which they labeled "hanging out," "messing around," and "geeking out." They
used these genres to describe students' varying "levels of investment"-- that
is, participation-- in new media activities.
Hanging Out. This is the level at which students engage in what the
researchers call lightweight social contact. Contact moves more or less
seamlessly between online and offline worlds, compensating in some ways
for their increasingly restricted lives.
"This level is largely about friendship-driven practices," explains Heather
Horst, one of the researchers who contributed to the examination of media
ecologies. "In the old days, nobody worried about kids hanging out in public
spaces, like the mall or the parking lot of In-N-Out Burger. Kids' public
spaces are increasingly restricted today, so online-- the Facebooks, the
MySpaces, mobile phones, etc.-- those are the ways in which they carve out
these spaces to be together, and where they learn critical social skills."
Messing Around. Horst calls this a hybrid level, drawing from both hanging
out and geeking out. "This is the space in which kids start to explore an
interest," she says. "It's self-directed, and we see a lot of search activities
and general learning about how to find information. It's a level of playing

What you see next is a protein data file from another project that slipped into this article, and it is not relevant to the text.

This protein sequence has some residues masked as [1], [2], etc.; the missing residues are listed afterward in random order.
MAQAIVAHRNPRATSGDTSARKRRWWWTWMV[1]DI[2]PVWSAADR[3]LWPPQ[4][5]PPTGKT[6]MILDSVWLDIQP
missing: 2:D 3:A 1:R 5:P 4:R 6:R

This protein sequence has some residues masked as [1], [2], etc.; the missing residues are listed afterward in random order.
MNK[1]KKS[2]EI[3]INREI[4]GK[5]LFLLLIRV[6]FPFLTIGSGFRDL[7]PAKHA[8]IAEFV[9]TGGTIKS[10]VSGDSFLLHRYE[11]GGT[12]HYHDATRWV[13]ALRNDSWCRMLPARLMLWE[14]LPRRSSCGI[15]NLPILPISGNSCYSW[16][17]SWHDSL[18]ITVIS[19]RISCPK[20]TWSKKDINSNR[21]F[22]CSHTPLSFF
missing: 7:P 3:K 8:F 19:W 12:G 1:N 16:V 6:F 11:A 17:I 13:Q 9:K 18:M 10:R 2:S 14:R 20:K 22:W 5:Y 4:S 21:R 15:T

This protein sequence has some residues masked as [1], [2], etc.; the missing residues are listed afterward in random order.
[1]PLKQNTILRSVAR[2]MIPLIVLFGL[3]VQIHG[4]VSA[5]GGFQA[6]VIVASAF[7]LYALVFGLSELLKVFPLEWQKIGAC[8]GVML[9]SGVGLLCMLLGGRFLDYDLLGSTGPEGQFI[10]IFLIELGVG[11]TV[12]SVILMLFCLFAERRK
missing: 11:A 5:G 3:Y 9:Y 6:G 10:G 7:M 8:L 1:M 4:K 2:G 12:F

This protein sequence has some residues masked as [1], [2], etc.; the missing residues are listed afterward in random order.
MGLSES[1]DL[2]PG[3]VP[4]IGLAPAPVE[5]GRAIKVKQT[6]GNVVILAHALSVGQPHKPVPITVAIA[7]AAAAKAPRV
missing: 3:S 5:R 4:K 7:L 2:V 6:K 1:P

around that leads to interest-driven activities. The activities are not graded.
Maybe they turn into something great, maybe they don't. It can be a way
that kids gain reputation and status among their friends. It's what they're
doing when you ask them and they say, 'Aw, nothing.'"
Geeking Out. A level of intense interest, even a high level of commitment,
with media or technology. Here, students delve deeply into an area of
interest, develop expertise, learn how to evaluate media content, and build
reputations. It's also a level at which the researchers observed "intensive
mobilizing" of interested parties to share resources and information.
To geek out doesn't necessarily label the user as "geeky." In other words,
it's not about the technology, but the subject. Students at this level can be
passionately interested in just about anything, from Harry Potter to skateboarding,
"This is the level of engagement that teachers love," she says.
"Unfortunately, the kids are not typically geeking out on algebra. It's things
like media fandom and music. The trick for educators is to find a way to be
open and receptive to it, and to pull from the passion that the kids feel for
these sorts of things. Be on the lookout for kids who have these interests,
and figure out a way, in the classroom, to facilitate them. The idea is to
open up to the possibilities and not squelch that passion.
"We've been trying to think of how to translate some of these concepts
for teachers," Horst adds. "Ethnographic research like this tends to use
terms that the kids would actually use, but it's hard to imagine a principal
saying, 'We're going to help kids geek out more this year.'"
A Need for Openness
A bedrock conclusion of the study is its defense of the constructiveness
of the time kids spend online, whether they're on
Facebook or MySpace participating in, as the study denotes,
"friendship-driven" activities, or indulging their offbeat pastimes
in "interest-driven" pursuits with other like-minded users. In